Q: I’m in my early 40s, and I hate to admit it but I haven’t really dated a lot in my life. Any relationship I’ve tried to build hasn’t lasted more than a few months, so I’ve never known what it’s like to have a long-term relationship. I think that if I was really being honest, I’ve never been in love and don’t really know what love is. I’ve never treated women badly, and I would like to think my friends and family would describe me as a good person with good manners. I don’t think I am ugly either, but I live in a rural location where there aren’t a lot of single people, let alone single women my age. I feel very frustrated as I would love nothing more than meeting someone special and settling down. Some of my friends joke that they are jealous of my ‘bachelor lifestyle’ but I find myself jealous of their relationships as I don’t want to be a ‘bachelor’, whatever that really means now.
Dr West replies: Love can mean different things to different people, but I would describe love as a feeling of safety, peace, trust, calmness, and connection with another person. It is tinged with lust in the early days of a relationship and then transforms into a calmer, day-to-day love which looks like feeling comfortable and facing the world as a team. Love is feeling that you can be your true self with another person, and they accept you for who you are. Dating can feel exciting, and some people struggle with the transformation of lustful excitement into comfortable calmness, but long-term love is calm — the opposite of feeling like you are on a rollercoaster, not knowing what the next turn brings.
I asked sex and relationship therapist Aoife Drury (drurytherapy.com) what she defined love as, and she believes that: “The interesting part of love is that there isn’t a clear definition of the phenomenon. What is wonderful about this is that as a result, love is subjective — it’s your unique experience. Often love is a tangible, internal experience; a felt sense. But love isn’t some passive way of being, it’s an action. It needs to move from the unconscious to the deliberate.
“Researchers would say that vulnerability, self-disclosure, and authenticity are central. Maybe the person consumes your mind, or you want to be around them all the time, you may feel that you’d want to talk to them about your inner thoughts, and you could listen to them all day. You may yearn to be the best version of yourself, or for the relationship to flourish. True love ultimately gives us freedom and peace. I once heard someone say that love is ‘when your name feels safe in your mouth’. This to me, is the foundation of a loving relationship.”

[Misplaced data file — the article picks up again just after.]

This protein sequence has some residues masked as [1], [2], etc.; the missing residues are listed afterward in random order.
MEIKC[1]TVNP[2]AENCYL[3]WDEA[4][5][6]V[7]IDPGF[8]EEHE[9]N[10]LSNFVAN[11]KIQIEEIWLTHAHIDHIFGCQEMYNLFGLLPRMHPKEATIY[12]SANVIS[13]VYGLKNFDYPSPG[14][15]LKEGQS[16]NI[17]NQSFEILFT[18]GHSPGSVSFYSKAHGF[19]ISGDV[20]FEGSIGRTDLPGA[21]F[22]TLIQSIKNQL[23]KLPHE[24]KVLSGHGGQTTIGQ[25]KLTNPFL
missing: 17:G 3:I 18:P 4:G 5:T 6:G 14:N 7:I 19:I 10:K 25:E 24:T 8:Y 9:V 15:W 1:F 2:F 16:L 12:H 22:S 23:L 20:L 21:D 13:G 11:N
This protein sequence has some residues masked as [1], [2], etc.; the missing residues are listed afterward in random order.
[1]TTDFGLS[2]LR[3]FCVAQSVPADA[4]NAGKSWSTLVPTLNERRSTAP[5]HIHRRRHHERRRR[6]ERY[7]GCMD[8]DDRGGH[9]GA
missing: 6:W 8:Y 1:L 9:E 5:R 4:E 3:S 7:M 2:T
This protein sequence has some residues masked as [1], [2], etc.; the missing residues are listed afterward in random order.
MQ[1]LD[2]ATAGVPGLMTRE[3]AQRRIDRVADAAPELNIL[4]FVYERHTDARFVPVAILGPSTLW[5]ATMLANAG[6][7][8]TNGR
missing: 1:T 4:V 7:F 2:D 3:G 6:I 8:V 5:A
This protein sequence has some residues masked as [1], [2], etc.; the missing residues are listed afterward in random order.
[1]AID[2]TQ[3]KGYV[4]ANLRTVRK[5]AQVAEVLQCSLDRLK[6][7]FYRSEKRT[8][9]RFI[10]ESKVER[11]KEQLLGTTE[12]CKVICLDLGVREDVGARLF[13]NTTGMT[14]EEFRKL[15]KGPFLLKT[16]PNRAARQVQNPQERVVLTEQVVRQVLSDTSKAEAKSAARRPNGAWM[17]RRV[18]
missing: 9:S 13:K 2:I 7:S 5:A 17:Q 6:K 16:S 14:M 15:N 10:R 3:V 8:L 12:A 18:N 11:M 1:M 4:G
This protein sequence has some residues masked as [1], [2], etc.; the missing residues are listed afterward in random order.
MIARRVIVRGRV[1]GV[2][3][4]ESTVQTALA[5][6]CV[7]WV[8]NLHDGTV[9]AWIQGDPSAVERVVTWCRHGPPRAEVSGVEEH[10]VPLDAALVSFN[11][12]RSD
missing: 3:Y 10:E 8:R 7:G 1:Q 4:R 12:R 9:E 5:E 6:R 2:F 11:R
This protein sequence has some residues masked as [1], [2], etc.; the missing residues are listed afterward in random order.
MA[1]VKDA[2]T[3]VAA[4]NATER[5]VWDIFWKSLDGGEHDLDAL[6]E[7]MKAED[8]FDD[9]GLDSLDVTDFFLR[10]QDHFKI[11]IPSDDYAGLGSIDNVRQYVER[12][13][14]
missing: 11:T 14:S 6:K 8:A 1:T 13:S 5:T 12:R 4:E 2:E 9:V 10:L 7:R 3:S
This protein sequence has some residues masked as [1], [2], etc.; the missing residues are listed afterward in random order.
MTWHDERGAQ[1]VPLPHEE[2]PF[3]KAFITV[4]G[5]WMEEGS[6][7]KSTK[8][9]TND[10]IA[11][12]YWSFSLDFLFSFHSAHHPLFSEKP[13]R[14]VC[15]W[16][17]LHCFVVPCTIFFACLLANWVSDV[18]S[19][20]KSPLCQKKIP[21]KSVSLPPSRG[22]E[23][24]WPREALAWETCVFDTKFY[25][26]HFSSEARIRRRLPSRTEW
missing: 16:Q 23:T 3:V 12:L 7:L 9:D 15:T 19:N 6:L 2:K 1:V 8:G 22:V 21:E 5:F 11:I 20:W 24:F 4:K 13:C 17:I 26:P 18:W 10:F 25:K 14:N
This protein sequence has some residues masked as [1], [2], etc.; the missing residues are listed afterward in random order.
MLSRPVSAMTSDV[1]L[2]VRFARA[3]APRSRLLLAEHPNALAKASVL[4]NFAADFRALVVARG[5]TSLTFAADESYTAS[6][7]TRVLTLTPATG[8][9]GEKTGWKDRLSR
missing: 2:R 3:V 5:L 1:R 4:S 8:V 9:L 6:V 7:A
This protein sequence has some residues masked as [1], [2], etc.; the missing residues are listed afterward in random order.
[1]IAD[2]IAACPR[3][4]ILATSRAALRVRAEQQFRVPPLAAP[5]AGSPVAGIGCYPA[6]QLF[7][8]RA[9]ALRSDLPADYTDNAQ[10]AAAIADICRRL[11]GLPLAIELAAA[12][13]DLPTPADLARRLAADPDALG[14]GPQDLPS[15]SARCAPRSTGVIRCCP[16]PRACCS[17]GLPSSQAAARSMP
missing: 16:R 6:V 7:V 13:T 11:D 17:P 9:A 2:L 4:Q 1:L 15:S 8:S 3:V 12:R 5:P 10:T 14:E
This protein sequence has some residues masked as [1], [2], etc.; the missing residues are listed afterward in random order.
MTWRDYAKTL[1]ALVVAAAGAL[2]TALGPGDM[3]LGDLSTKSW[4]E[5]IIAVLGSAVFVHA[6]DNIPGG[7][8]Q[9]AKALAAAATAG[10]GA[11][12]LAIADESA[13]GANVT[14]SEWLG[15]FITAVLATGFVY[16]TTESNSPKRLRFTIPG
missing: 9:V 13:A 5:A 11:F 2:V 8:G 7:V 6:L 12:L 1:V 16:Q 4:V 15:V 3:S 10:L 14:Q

Isn’t that lovely? Reflecting on that description, you might have been in love, or it might still be something that you aspire to but knowing what it is helps you identify it once you are in a relationship. If you aren’t feeling that comfort and sense of ease that Drury describes, it might be time to see if there is a future for the relationship when you’re in one.
You will have to be proactive if the opportunities for dating are limited in your area. Dating apps can help you widen your net and give you an opportunity to reflect on what you are looking for and what you bring to the table. Take some well-lit photos of yourself smiling and doing things that you like, whether that is hiking, swimming, or travelling. This gives people a greater sense of who you are. I would avoid group shots and wearing sunglasses, as plenty of people immediately swipe past those profiles — people don’t want to spend time having to work to figure out what you really look like. When it comes to your bio, find a happy medium between too short and too long.
Share what you are looking for — is it something casual, something long-term or something else? This helps you to connect with people who are looking for the same thing, and transparency is always welcomed. With regards to sending messages, being yourself will work much better than cheesy chat-up lines or just saying ‘hey’ — mention something that they have in their profile so they can see that you have actually read it. This is more genuine than firing off tons of generic messages to anyone in your target demographic.
Matchmaking and speed dating events are also making a comeback and can be a fun alternative to apps or meeting people in bars. Matchmakers will interview you and figure out what you are looking for and set you up with another person on their books for a date. Speed dating involves moving around tables to chat with a new person every 5 minutes or so, and you can see if you have matched with another person at the end of the night.
It can be fun as it’s structured and everyone is in the same boat, which helps with nerves. Matchmaking festivals like Lisdoonvarna in Clare offer a fun way to meet other singles while enjoying bands, and lots of other attendees are also living in rural areas, so you will have plenty in common.
Try not to worry too much about what your friends say — the grass isn’t always greener, as you have found out. They might be projecting their own relationship issues on to you. If it does bother you, how do you feel about opening up to them about how you really feel? They might be more understanding than you think — and might know some single women to set you up with.
Learn to enjoy your own company, as it is important to find contentment within ourselves too. It’s never too late in life to meet someone so be proactive and try to enjoy the journey it will take you on.
Dr West is a sex educator and host of the Glow West podcast, which focuses on sex. Send your questions to firstname.lastname@example.org. Dr West regrets she cannot answer questions privately